The Death of John the Baptist – Matthew 14:1-12

Pastor Scott L. Harris
December 5, 1993

The Death of John the Baptist
Matthew 14:1-12

Last week I asked you the question, “How important is what you believe?” We found that it was very important because you reap the consequences of the actions you do based on what you believe and do not believe. Those consequences are both temporal and eternal. God has revealed Himself to all mankind through nature (general revelation) and the Scriptures (special revelation). When man fails to respond in belief to what God has revealed, then he suffers the consequences of that unbelief which is a life of futility and folly in this life and eternal damnation in the next. Even those who have believed God’s plan of salvation in Jesus Christ will suffer loss of joy and peace in this life to the extent they do not believe all that God has said and live according to it. It does matter very much what you believe and what you do not believe. (See: The Tragedy of Unbelief))

This morning I want to expand that question a bit. How much do you really believe what you say you believe? How much challenge to your beliefs can you take? Or stated another way, How much are you willing to suffer for your beliefs?

The material prosperity and ease of life we Christians have had in America has led us to an erroneous belief concerning God. This is not something most people would state they believe, in fact many Christians I am sure would state they believe the opposite, but when it comes down to practical living, most Christians live according to this error in their belief. That error is the idea that if I do what God tells me to do -, i.e. live according to His commandments – then God will bless me with a good life which includes material prosperity to at least some degree, decent physical health, and few troubles.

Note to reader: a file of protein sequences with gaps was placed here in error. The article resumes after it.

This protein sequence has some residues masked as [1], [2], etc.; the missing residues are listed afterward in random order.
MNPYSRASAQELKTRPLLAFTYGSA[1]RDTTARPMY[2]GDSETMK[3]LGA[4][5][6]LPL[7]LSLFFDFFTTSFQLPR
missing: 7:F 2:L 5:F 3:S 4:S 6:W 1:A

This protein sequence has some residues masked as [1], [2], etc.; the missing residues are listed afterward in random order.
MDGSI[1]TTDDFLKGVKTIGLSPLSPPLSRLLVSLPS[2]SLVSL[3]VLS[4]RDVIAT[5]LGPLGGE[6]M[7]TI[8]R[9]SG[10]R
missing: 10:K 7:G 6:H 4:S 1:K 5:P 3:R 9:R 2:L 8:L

We say that we do not believe in the health, wealth, and prosperity gospel; yet we so often live and pray according to it. We expect if we are good to God, then He will be good to us – and we want to define what that “good” is. You say that is true of you? Then Praise the Lord, but before you sit on your laurels, consider how you really react when troubles come, your health declines, and your material prosperity is threatened.